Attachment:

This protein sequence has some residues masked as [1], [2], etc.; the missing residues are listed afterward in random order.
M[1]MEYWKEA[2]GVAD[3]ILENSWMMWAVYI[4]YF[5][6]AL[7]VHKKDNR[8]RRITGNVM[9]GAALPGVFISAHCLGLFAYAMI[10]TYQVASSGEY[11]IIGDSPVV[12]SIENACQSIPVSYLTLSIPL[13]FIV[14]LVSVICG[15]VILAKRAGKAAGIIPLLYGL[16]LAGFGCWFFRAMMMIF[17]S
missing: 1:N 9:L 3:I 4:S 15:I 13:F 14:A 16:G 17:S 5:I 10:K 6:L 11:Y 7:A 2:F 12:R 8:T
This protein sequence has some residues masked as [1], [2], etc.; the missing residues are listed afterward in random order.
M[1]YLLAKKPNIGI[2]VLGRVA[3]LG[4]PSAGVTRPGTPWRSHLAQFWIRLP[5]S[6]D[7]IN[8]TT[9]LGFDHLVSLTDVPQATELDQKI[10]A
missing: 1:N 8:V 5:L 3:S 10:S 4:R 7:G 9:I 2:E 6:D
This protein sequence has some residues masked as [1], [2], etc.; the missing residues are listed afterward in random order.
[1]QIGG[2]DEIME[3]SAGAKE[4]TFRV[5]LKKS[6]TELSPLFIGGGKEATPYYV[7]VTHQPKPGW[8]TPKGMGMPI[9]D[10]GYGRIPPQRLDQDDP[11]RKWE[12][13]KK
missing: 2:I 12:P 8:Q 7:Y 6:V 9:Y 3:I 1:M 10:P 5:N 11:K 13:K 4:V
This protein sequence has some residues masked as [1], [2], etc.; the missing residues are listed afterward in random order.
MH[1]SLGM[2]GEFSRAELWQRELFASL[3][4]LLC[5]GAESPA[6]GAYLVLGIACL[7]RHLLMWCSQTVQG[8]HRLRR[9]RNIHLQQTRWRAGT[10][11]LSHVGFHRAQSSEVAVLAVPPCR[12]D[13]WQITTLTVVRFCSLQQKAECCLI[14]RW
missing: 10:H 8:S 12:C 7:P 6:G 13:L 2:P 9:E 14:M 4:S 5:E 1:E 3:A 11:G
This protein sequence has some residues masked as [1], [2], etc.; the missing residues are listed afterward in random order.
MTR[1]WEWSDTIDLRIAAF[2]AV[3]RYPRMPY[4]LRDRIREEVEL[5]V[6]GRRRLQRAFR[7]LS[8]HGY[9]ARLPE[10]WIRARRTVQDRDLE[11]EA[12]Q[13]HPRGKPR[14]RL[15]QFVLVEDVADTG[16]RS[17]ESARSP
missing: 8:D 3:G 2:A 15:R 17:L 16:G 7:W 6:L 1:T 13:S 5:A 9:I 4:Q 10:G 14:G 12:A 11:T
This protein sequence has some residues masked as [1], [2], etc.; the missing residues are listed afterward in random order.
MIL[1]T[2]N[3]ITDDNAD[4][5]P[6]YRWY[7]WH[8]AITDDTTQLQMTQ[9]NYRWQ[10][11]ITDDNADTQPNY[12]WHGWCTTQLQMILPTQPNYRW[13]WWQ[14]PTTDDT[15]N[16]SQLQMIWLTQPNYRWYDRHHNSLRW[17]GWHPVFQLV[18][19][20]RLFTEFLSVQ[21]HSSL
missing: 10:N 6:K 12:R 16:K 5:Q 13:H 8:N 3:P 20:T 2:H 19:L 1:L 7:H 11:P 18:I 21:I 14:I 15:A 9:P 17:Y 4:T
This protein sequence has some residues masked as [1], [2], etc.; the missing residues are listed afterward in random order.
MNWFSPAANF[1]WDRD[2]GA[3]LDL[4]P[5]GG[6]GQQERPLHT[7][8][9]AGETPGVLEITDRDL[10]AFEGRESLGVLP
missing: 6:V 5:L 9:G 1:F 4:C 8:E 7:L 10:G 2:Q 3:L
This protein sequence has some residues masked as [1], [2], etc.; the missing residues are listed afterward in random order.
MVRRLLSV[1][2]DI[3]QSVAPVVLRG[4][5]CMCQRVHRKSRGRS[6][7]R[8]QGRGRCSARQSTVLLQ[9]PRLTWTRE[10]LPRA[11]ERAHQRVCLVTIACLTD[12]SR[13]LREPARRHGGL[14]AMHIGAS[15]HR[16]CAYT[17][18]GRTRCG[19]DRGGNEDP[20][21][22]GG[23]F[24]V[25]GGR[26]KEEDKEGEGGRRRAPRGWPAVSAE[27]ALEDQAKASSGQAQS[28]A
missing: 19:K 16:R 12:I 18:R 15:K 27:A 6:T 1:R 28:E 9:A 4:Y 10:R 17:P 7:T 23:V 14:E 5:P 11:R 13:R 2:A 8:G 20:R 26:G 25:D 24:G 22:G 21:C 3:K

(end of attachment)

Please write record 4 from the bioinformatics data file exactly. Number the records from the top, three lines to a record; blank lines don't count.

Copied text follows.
This protein sequence has some residues masked as [1], [2], etc.; the missing residues are listed afterward in random order.
MH[1]SLGM[2]GEFSRAELWQRELFASL[3][4]LLC[5]GAESPA[6]GAYLVLGIACL[7]RHLLMWCSQTVQG[8]HRLRR[9]RNIHLQQTRWRAGT[10][11]LSHVGFHRAQSSEVAVLAVPPCR[12]D[13]WQITTLTVVRFCSLQQKAECCLI[14]RW
missing: 10:H 8:S 12:C 7:P 6:G 13:L 2:P 9:E 14:M 4:S 5:E 1:E 3:A 11:G